If you've ever used Google or a similar search engine then you’ve contributed to Google’s search algorithm, which uses over 200 ranking factors to determine how webpages rank in Google’s search engine results page (SERP).
Search Engine Optimization (SEO), at its core, is the process of optimizing these 200+ factors to ensure your page ranks higher. Higher rank means more organic traffic, which means more sales for your e-commerce business.
Below, we’ll go over some of the e-commerce SEO best practices to get you more organic traffic. We’ll focus on Google, but the similar principles apply with other search engines such as YouTube (world’s #2 search engine), Amazon, and others.
Let's get started.
1. Create Consistent, High-quality and Relevant Content
There’s no point in trying to “game” the Google algorithm, especially as Google’s algorithm is constantly updated to weed out blackhat SEO practices such as link or keyword stuffing. Even more sophisticated over-optimization practices that used to work (e.g. churning out content for the sake of content) is being penalized by Google for not focusing on “people-first content” (see Google’s Helpful Content update). The same aggressive practices that worked yesterday may be penalized tomorrow, causing you to scramble as you lose traffic.
Google is increasingly relying on Artificial Intelligence such as RankBrain and human raters to better intuit user intent when searching. This means that things like using keyword synonyms, link stuffing, content spinning, etc. aren’t as relevant as they used to be.
Why content matters (Beardbrand example):
The Beardbrand case study is an example of a small men’s grooming brand that used SEO content strategy to go from $30 to $100,000 monthly recurring revenues (MRR). Beardbrand tackled SEO with a blog writing strategy that focused on top-funnel keywords that potential customers were searching for such as “how to grow a beard” or “styling balm vs. utility balm.”
They took out time to write articles and even developed a comprehensive, 7,706-word how-to guide for growing a beard. This single how-to guide helped them rank for 3,239 keywords, including second for “how to grow a beard.”
This along with other SEO best practices helped them achieve over 500,000 monthly visits and over $100,000 in MRR. While content marketing alone isn’t sufficient, combining it with some of the other practices below can help your brand rise to the top of Google’s results page.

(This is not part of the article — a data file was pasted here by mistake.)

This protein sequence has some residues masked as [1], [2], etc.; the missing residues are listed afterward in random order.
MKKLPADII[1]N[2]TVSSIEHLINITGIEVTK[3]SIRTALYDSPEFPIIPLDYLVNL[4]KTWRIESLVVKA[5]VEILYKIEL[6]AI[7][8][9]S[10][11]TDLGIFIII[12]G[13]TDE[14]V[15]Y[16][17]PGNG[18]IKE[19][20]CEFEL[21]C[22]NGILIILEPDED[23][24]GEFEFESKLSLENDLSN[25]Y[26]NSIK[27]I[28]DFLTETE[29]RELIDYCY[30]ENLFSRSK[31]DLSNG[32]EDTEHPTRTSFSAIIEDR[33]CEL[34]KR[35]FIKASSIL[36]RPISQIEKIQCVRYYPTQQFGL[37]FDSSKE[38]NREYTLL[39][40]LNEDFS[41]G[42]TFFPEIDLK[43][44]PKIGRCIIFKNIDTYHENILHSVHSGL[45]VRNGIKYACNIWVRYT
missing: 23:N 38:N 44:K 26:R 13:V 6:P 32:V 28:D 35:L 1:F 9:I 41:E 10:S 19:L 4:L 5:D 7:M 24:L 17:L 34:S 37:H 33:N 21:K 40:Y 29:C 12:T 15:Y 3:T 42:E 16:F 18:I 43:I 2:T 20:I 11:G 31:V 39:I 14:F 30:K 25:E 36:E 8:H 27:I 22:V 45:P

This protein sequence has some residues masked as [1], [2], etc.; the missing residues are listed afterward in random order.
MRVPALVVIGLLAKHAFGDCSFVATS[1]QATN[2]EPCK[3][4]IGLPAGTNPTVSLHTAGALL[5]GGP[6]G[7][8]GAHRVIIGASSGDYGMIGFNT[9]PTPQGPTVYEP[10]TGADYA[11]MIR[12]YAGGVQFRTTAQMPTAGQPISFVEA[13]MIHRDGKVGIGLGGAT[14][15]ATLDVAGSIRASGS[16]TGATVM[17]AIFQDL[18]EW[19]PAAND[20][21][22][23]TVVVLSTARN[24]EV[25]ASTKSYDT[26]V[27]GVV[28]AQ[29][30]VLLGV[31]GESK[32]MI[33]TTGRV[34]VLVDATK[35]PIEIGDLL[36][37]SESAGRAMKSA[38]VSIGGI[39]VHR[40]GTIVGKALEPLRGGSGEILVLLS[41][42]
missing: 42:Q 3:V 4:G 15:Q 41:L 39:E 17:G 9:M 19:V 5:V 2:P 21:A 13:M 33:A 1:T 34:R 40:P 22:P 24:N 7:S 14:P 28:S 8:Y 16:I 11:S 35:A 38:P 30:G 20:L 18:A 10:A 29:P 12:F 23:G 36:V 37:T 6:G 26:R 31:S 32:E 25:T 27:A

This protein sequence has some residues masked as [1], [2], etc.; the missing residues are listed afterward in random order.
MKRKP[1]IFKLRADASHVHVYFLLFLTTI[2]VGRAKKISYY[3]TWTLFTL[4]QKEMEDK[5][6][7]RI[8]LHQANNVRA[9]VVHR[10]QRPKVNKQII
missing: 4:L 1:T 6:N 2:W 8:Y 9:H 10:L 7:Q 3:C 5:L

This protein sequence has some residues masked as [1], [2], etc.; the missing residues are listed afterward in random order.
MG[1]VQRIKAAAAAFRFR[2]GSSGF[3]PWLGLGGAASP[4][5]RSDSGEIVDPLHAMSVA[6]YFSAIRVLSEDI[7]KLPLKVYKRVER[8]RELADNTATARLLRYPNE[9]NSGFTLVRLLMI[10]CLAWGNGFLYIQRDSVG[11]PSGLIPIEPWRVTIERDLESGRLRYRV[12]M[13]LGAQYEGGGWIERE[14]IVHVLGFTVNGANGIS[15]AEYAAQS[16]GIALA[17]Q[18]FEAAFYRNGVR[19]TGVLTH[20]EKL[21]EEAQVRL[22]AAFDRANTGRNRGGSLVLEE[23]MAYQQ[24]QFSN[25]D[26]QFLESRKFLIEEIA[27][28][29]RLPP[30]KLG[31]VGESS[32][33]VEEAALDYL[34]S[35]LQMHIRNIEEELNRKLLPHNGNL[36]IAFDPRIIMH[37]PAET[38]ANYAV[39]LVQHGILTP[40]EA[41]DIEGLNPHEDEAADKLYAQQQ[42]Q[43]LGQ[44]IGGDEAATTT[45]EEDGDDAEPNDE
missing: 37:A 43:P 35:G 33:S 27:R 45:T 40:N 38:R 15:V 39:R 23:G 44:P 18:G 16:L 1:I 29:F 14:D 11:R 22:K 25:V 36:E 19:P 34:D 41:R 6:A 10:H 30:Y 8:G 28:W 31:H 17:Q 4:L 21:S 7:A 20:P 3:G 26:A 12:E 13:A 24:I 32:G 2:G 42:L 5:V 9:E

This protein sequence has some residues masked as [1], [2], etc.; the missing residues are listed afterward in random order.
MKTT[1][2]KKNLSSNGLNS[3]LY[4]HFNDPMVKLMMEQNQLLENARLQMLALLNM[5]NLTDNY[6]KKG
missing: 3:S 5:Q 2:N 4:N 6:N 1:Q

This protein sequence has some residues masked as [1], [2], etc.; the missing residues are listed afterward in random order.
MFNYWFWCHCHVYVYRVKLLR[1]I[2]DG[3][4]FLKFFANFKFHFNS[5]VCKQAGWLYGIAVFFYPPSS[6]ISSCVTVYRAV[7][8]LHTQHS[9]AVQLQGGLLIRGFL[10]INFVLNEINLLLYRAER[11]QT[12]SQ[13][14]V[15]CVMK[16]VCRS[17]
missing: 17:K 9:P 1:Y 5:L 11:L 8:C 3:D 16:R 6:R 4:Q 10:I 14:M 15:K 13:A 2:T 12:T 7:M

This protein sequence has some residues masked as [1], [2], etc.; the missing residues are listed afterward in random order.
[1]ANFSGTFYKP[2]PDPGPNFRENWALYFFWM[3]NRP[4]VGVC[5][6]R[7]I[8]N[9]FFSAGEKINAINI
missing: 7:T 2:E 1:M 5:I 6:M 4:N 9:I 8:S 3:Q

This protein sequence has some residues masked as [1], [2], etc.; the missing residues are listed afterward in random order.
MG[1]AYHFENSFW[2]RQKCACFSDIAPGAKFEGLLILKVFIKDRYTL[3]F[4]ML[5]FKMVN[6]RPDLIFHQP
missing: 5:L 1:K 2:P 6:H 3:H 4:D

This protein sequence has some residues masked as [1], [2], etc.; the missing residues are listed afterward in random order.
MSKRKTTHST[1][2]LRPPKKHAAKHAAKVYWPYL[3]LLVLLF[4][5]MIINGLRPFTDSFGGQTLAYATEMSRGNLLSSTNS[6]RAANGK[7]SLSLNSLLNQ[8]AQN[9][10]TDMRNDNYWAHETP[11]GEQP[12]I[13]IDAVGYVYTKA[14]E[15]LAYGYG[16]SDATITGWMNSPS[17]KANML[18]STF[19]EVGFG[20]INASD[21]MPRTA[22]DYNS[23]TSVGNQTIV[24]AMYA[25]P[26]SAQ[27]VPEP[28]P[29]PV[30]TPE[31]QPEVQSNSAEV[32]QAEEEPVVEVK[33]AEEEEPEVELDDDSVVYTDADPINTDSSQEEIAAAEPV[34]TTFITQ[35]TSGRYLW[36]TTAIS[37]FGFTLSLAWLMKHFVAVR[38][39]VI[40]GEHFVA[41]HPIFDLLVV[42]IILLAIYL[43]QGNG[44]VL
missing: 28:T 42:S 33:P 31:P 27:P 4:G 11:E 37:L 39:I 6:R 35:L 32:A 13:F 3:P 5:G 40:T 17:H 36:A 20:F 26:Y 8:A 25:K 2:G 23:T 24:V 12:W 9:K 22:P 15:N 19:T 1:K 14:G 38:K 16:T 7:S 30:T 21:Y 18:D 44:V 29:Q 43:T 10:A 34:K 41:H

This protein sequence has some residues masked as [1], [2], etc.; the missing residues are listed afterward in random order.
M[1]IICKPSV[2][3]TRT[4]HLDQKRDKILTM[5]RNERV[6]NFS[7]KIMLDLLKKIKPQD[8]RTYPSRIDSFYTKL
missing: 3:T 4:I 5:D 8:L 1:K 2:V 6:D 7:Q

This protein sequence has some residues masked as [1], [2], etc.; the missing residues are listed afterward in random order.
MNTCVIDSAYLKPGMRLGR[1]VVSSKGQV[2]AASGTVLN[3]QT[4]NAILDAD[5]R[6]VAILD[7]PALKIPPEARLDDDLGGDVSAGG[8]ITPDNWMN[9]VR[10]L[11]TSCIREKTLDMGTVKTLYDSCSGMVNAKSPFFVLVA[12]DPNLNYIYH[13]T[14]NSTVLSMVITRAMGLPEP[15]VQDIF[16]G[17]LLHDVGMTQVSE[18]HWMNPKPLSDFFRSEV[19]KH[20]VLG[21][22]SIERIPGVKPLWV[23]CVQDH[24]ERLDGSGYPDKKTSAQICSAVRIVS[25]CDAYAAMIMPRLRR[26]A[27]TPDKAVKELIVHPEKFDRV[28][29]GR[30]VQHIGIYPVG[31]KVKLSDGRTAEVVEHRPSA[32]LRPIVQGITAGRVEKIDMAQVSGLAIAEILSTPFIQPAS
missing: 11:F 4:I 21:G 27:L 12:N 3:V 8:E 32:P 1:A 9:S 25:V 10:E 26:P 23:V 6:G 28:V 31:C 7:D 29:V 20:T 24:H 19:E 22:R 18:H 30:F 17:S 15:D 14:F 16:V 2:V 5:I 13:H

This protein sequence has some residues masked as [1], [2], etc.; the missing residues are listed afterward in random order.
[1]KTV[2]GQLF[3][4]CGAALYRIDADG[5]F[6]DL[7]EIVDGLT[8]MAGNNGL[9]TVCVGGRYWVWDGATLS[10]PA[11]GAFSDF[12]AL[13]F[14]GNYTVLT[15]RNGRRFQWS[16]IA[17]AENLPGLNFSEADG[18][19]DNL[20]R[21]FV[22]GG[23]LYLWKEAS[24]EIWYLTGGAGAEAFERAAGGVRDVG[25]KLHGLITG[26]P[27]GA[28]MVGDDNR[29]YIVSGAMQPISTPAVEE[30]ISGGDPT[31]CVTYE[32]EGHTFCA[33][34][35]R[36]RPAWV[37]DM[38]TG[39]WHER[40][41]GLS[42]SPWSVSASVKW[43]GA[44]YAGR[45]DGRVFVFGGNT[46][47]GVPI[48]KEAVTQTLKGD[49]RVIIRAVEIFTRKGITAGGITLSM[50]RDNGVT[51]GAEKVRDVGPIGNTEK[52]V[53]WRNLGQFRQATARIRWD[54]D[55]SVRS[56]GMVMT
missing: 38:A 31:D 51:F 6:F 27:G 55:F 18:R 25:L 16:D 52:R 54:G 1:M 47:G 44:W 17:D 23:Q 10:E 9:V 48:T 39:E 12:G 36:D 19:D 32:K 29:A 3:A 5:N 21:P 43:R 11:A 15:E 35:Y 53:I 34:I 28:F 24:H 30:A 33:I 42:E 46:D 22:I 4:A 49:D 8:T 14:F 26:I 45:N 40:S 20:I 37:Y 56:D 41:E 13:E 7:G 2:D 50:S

So besides content, what else is important to Google?
According to FirstPageSage, high-quality content is given a 26% weight in their 2022 Google algorithm study (see chart below).
After content, the next most important factors are keywords in meta title tags, backlinks, niche expertise, user engagement, internal links, followed by a host of other page optimizations. We’ll go over each one below from largest weights to smallest, and offer some best practices.
2. Optimize your Meta Title and Description Tags
What’s a meta title tag? For example, if I’m searching for “soccer shoes” on Google, here’s a typical first page result:
The meta titles and descriptions are what Google uses to show the snippets that are displayed to a user when searching. In the above example, “soccer shoes” (or cleats) appear in Nike.com, Soccer.com, and Addidas.com’s meta title tags and product images, helping Google display the items and product images.
For Shopify users, you can find out how to add keywords to your meta title tags here. This doesn’t mean that you should over-optimize and start spamming keywords in your metatags. This hasn’t worked since the early 2000s, and Google doesn’t factor in meta keywords in rankings. Google may sometimes even ignore your meta descriptions and pull descriptions algorithmically from your content.
However, this isn’t to say that meta titles and descriptions are wholly ineffective. In fact, when Google does use your well-thought out meta descriptions, it often leads users to click through more on your site. More clicks and engagements do factor in your engagement scores (11% weight in rankings). Yoast, one of the leaders in SEO optimization software, has a few more recommendations on meta tags here.
3. Try to rank your Long-tail Keywords
Meta titles and descriptions (whether pulled from your content or from you directly) may also help you rank higher for long-tail keywords. In the soccer shoe example above, if I changed the search keywords to “best soccer shoes,” I get a different result than when searching just for “soccer shoes”:
Dickssportinggoods.com is now the top result for “best soccer shoes”, as they have a blog on their page that directly answers this search query titled “Best Soccer Cleats of 2022.” Google likes this content more than the content from Nike or Adidas because (1) it’s fresher (from 2022), and (2) it answers the user’s query more directly.
As you can see, Google was also smart enough to figure out synonyms (cleats vs. shoes). The blog’s content was also previewed by Google as a “featured snippet,” which means it is displayed at the very top of the search results.